Our project is born from an issue feel by a user: Christelle. It’s very interesting because Christelle give us feedback constantly and drives the designing process with her feeling on the device. We can figure out her requirements with acceptance criteria. She is committed. Of course, the principal need for her is to eat by herself, and she gives us a lot of details and additional requirements.
Over the past two years, we have been able to meet users of electric meal assistants and experienced professionals who have been able to tell us which specifications are most important to them. Who better than the people concerned can explain their need !
We also found design advice, in the scientific literature (see below) which has increased in recent years to strengthen our codesign approach.
We have listed below by priority:
- bring the food from the plate to my mouth
- Serving food at my mouth
- Pick up food in the plate
- Be controllable
- Control the pace of the meal
- Choose the part of the plate to eat
- Be comfortable according to the lunch time
- Be quiet
- Able to see the food in the plate
- Not bulky on the table for me and people whose eating with me
- Be transportable
- Be universal
- Use different command interface
- Use different silverware
- Use different plate
- Be customizable
- Keep the meal warm
User Need Diagram
Regarding these specifications, we chose a robot as solution that can be controlled by users with different interfaces.
We thought a mechanical design 6-axis robotic arm, 3 joints to reach positions in the space and 3 joints to give spoon orientation. Each of these joints will be animate by an actuator.
For commanding those actuators, we need a processor (brain) able to catch information command from users and send command to the actuator which needs power supply. It’s a system engineering which require skills in mechanics, electronic and computer science.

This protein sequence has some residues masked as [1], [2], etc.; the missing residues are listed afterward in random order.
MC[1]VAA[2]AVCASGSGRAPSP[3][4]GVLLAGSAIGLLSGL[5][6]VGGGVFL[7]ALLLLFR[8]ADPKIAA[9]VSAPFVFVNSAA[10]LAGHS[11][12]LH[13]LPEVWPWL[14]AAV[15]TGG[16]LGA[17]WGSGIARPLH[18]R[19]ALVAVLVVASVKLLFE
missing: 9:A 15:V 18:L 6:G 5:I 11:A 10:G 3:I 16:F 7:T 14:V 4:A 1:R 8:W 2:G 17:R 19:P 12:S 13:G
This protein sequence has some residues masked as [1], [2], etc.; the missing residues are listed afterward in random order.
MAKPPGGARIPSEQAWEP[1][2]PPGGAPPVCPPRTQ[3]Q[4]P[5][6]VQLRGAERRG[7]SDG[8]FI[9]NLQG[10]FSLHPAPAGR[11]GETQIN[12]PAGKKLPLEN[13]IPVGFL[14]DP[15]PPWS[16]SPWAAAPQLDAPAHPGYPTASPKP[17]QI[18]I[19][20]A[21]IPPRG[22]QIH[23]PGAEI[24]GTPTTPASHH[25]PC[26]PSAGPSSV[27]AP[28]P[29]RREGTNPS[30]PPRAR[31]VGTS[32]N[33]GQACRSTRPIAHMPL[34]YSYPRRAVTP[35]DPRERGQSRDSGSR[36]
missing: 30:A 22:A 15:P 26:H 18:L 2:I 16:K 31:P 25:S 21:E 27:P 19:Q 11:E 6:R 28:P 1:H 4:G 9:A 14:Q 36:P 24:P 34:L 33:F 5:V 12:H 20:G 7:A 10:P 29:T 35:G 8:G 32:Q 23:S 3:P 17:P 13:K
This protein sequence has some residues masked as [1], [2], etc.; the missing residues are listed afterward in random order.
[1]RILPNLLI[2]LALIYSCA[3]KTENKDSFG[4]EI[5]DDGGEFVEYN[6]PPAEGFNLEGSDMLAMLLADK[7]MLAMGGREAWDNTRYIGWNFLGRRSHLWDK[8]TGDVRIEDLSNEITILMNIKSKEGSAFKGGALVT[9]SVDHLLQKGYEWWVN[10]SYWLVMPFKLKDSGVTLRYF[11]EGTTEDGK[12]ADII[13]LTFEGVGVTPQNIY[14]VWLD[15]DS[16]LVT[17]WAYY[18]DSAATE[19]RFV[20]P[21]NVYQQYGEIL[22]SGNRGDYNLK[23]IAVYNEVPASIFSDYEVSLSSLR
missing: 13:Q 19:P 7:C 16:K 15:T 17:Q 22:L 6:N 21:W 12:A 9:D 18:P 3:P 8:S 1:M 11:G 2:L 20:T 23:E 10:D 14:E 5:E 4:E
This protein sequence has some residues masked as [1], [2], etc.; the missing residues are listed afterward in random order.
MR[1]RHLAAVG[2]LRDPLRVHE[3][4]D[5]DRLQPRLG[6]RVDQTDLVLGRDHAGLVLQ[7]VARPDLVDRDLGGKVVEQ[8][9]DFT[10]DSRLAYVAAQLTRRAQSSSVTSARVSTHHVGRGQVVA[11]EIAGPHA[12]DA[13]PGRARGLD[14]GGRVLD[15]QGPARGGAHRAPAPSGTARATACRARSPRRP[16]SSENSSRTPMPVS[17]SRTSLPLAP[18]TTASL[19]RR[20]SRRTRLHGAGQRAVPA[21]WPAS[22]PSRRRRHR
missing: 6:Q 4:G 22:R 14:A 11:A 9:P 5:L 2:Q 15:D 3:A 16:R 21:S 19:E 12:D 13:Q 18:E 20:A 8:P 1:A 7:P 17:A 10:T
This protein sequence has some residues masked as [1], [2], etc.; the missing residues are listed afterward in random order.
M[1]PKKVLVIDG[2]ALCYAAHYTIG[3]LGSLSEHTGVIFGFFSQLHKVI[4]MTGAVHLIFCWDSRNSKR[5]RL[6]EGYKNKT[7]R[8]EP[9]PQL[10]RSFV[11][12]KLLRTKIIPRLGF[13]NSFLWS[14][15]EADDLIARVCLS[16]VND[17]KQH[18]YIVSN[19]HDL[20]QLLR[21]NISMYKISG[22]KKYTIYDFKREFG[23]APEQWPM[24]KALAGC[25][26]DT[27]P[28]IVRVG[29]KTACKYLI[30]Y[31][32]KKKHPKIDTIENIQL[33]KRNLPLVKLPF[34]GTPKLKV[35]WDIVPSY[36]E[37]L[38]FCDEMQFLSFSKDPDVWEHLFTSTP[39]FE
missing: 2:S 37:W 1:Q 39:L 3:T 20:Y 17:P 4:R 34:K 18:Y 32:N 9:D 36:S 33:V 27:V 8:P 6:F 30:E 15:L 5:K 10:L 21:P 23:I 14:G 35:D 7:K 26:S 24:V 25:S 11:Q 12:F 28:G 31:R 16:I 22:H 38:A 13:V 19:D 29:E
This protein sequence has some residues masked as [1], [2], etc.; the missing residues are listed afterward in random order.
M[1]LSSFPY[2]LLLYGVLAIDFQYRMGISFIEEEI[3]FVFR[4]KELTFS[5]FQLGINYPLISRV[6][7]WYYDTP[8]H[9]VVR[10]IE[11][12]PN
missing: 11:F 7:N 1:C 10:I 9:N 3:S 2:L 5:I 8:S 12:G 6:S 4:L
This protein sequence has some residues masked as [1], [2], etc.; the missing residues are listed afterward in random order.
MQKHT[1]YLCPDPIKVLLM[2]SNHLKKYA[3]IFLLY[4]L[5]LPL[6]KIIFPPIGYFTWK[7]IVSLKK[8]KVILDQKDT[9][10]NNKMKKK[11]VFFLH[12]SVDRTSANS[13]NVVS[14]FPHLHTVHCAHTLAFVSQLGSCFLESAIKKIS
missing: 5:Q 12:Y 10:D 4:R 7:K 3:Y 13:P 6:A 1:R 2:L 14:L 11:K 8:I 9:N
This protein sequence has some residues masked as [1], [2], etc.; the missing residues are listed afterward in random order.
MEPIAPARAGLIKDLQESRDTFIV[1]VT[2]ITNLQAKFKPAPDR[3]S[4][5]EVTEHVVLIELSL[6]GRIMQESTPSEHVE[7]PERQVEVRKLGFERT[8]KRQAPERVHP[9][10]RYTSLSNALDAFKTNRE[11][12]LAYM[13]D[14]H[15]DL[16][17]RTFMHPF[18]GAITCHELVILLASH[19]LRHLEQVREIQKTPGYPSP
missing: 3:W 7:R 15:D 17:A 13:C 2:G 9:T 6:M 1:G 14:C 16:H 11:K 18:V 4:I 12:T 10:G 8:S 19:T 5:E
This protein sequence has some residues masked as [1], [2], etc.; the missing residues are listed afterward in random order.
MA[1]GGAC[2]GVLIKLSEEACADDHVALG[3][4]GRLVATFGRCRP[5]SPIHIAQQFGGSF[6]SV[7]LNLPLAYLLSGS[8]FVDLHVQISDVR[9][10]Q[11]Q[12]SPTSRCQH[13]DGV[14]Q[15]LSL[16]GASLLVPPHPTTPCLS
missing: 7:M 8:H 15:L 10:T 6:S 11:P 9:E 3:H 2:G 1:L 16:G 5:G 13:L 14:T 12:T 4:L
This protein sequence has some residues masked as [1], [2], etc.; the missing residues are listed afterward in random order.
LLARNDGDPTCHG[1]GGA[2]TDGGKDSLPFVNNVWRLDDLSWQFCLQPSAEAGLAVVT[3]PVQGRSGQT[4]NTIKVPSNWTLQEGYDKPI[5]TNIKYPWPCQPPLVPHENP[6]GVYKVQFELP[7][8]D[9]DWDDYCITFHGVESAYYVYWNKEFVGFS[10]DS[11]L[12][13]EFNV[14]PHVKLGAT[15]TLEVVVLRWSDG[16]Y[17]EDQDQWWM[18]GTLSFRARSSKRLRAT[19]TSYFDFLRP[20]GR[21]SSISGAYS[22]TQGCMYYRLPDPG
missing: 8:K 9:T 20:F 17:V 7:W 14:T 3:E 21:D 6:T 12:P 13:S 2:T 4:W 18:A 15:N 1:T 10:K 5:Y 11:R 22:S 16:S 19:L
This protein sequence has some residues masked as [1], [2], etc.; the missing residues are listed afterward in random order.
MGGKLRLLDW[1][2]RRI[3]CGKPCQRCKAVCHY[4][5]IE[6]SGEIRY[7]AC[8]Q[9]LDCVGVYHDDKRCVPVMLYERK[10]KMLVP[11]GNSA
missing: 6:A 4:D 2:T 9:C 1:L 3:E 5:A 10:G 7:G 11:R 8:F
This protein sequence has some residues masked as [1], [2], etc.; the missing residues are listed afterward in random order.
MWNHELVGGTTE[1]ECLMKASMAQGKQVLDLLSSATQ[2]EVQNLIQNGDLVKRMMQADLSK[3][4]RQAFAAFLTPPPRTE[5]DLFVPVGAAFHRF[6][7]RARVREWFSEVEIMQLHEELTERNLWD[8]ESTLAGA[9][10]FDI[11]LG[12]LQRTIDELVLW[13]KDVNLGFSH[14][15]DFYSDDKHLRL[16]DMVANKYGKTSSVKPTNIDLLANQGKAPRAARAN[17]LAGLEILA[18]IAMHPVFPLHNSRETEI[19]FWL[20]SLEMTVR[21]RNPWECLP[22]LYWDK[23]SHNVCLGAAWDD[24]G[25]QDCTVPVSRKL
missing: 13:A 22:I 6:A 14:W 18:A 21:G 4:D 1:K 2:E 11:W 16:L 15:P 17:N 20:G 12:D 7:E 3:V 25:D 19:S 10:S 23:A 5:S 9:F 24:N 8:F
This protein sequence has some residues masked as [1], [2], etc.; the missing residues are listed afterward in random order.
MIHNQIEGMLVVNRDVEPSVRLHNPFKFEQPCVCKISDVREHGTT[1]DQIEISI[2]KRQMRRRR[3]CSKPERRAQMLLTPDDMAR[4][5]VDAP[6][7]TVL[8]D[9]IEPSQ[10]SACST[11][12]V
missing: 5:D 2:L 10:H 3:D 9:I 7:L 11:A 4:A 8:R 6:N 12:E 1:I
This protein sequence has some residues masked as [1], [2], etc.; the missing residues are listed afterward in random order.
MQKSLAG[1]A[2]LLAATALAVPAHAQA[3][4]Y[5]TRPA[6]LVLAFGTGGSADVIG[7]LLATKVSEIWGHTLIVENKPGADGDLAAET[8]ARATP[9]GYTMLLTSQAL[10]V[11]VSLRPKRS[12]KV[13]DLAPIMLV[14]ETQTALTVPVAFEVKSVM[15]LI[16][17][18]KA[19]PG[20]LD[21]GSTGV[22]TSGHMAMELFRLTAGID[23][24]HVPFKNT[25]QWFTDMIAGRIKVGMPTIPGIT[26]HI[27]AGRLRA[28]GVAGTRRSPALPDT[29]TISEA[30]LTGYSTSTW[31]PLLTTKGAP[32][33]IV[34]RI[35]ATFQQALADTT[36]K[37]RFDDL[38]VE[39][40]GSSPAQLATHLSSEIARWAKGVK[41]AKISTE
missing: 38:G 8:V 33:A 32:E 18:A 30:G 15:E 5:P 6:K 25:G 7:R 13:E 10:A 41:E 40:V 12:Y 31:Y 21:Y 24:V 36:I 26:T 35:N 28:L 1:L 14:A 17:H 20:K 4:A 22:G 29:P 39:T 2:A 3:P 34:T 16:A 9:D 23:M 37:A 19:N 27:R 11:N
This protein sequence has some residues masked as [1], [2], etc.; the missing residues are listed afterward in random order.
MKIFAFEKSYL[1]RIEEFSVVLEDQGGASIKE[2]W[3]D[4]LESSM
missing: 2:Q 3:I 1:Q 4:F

That’s why we divide the whole product idea into subsystems and beyond simply establishing requirements for those subsystems devising an order in which each subsystem must be defined. It also determines which dependencies between subsystems are needed for proper operation. You can see below our subsystem cartography.
We decide to start working on mechanical design, we established that was priority.
Because we can buy actuator on the market, use prototyping tools like Arduino board, laboratory power supply for electrical part.
Then for the software, we can use Arduino language to design an firmware and can easily be prototyped on mobile app using MIT App inventor project as user interface.
We define design input for each subsystem, which include Market Requirements which are typically the story of the product, its primary use cases and the environment where the device will be used. Product Requirements which are more of a technical understanding of what will be needed in order to achieve the use cases and working with another subsystem.
We figure out Risks associated to this sub system and verification test.
T. Bhattacharjee, E.K. Gordon, R. Scalise, M.E. Cabrera, A. Caspi, M. Cakmak, and S.S. Srinivasa.
In ACM/IEEE International Conference on Human-Robot Interaction. 2020.
T. Bhattacharjee, M. E. Cabrera, A. Caspi, M. Cakmak, and S.S. Srinivasa.
In International ACM SIGACCESS Conference on Computers and Accessibility. 2019.
DaehyungPark, YuunaHoshi, P.Mahajan
In Robotics and autonomus systems. 2020